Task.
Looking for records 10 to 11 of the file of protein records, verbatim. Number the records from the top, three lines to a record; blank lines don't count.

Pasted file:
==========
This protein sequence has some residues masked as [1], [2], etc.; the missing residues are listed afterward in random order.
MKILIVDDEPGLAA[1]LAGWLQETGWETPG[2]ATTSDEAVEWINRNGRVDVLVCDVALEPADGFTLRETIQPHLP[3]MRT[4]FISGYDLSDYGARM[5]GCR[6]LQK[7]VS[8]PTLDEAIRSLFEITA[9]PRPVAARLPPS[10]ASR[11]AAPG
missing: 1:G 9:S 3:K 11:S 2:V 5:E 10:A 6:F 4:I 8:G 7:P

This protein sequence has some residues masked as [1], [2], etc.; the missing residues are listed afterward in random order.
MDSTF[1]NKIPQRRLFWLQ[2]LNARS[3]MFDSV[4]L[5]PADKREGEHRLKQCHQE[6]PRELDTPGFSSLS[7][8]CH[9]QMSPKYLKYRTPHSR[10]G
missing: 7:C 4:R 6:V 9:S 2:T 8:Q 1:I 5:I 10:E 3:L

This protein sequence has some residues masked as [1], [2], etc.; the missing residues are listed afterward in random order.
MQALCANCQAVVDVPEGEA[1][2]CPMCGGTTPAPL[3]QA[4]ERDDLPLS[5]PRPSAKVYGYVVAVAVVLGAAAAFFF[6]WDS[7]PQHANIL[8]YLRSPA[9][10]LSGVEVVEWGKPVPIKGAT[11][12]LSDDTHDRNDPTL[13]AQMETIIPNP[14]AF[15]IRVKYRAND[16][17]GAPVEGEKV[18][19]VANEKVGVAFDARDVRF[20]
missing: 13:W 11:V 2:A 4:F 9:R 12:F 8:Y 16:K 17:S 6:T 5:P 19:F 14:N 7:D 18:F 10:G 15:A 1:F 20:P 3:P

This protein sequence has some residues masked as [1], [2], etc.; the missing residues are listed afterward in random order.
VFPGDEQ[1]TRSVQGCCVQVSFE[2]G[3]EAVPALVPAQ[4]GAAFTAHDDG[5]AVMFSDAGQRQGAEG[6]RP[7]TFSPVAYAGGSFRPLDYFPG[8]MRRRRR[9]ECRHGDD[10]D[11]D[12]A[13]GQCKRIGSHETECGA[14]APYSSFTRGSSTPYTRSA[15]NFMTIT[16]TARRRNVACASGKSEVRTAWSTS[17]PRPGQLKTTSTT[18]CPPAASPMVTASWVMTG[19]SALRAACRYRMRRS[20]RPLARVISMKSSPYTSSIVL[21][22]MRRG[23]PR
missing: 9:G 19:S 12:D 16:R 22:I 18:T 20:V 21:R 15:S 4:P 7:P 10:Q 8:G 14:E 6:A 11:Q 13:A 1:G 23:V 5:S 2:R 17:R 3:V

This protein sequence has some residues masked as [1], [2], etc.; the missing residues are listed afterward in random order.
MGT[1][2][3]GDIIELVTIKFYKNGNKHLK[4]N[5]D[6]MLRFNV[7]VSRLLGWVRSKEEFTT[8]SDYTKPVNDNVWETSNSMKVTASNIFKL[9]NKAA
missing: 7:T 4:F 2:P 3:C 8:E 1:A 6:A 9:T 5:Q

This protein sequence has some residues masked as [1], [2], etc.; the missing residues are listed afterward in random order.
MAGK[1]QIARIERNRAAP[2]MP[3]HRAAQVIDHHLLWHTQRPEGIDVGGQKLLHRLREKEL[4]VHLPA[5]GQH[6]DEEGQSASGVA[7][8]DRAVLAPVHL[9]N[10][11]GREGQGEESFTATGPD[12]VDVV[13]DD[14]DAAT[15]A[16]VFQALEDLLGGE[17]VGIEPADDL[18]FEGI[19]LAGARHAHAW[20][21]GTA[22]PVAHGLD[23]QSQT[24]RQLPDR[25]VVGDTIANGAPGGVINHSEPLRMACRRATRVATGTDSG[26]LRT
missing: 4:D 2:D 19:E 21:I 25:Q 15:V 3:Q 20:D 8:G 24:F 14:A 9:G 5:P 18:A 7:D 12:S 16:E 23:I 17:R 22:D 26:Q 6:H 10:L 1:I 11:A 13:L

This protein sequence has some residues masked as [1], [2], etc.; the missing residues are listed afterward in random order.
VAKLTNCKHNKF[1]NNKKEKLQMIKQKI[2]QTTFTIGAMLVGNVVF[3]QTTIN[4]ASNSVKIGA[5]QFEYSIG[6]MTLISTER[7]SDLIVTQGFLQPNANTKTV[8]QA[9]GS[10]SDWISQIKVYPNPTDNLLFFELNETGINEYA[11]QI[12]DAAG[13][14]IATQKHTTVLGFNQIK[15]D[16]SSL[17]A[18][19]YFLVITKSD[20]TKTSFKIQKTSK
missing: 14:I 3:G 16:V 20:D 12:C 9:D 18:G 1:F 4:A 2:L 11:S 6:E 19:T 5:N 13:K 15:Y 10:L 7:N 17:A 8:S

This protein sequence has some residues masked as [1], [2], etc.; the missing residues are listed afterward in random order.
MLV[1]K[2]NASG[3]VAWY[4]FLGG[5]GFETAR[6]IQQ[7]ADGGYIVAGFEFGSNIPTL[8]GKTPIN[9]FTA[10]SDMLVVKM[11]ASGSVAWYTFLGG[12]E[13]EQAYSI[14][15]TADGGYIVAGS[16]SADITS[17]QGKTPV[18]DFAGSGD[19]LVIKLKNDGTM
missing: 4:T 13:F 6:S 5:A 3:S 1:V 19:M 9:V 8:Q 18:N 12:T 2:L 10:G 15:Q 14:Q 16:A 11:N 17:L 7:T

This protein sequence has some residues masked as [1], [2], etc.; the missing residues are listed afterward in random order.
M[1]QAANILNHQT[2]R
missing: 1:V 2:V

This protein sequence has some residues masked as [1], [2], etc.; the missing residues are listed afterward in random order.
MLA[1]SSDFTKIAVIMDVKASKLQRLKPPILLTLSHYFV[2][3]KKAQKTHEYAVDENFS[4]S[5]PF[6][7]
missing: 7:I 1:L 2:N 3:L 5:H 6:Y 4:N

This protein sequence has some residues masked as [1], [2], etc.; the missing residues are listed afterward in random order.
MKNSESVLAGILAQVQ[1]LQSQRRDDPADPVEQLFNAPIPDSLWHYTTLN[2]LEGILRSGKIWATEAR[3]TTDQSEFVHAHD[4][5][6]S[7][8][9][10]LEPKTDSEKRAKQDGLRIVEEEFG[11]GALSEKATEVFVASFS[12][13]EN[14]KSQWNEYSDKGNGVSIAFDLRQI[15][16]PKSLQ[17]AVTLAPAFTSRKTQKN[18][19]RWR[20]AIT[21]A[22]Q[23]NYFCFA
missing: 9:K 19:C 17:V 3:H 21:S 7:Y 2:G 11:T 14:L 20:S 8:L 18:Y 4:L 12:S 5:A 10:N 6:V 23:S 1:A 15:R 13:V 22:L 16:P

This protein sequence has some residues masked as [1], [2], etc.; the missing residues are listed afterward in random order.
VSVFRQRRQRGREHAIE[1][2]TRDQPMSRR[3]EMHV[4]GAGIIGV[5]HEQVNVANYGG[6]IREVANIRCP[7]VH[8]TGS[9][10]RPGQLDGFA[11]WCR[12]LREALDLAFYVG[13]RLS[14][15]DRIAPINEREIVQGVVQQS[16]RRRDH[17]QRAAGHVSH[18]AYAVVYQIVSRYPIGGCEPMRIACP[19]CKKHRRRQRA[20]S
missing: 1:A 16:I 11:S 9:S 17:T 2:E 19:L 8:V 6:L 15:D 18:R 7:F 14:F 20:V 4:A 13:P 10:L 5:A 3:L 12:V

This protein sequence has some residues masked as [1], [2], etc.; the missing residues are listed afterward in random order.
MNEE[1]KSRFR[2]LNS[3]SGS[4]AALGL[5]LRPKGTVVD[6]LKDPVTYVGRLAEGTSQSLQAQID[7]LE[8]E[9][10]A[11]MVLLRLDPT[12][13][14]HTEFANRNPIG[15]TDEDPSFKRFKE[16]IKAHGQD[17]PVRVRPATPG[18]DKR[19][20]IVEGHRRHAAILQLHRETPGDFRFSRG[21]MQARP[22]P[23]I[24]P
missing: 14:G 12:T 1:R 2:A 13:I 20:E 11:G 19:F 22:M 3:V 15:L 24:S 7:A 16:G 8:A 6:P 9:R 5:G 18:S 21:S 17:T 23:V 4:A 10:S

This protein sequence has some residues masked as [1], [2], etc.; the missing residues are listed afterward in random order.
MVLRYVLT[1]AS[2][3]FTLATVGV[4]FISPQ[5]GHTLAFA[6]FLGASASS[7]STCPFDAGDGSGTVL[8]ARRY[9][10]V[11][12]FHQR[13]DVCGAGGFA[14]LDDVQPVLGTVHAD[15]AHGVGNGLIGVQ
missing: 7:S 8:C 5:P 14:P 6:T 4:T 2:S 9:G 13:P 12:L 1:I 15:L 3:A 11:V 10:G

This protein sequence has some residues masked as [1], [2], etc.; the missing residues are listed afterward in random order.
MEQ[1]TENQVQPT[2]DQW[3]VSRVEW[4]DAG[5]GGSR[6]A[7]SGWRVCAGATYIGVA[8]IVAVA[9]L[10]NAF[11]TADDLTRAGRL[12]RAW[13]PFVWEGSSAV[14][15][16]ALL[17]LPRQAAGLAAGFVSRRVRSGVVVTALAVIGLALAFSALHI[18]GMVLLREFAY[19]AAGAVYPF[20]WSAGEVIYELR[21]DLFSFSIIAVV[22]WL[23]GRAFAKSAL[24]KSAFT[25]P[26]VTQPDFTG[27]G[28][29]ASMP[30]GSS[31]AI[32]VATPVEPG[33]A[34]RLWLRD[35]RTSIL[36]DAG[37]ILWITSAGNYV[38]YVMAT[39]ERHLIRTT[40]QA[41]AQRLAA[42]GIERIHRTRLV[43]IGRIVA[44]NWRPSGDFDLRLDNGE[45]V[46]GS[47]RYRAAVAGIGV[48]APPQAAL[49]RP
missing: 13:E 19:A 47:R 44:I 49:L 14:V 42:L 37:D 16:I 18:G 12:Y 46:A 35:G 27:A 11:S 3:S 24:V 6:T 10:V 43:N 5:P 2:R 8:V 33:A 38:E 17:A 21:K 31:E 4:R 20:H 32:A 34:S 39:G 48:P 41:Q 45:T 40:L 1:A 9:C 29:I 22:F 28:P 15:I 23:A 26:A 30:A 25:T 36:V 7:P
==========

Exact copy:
This protein sequence has some residues masked as [1], [2], etc.; the missing residues are listed afterward in random order.
MLA[1]SSDFTKIAVIMDVKASKLQRLKPPILLTLSHYFV[2][3]KKAQKTHEYAVDENFS[4]S[5]PF[6][7]
missing: 7:I 1:L 2:N 3:L 5:H 6:Y 4:N

This protein sequence has some residues masked as [1], [2], etc.; the missing residues are listed afterward in random order.
MKNSESVLAGILAQVQ[1]LQSQRRDDPADPVEQLFNAPIPDSLWHYTTLN[2]LEGILRSGKIWATEAR[3]TTDQSEFVHAHD[4][5][6]S[7][8][9][10]LEPKTDSEKRAKQDGLRIVEEEFG[11]GALSEKATEVFVASFS[12][13]EN[14]KSQWNEYSDKGNGVSIAFDLRQI[15][16]PKSLQ[17]AVTLAPAFTSRKTQKN[18][19]RWR[20]AIT[21]A[22]Q[23]NYFCFA
missing: 9:K 19:C 17:V 3:H 21:S 7:Y 2:G 11:T 14:L 20:S 8:L 18:Y 4:L 12:S 5:A 10:N 6:V 23:S 1:A 15:R 13:V 22:L 16:P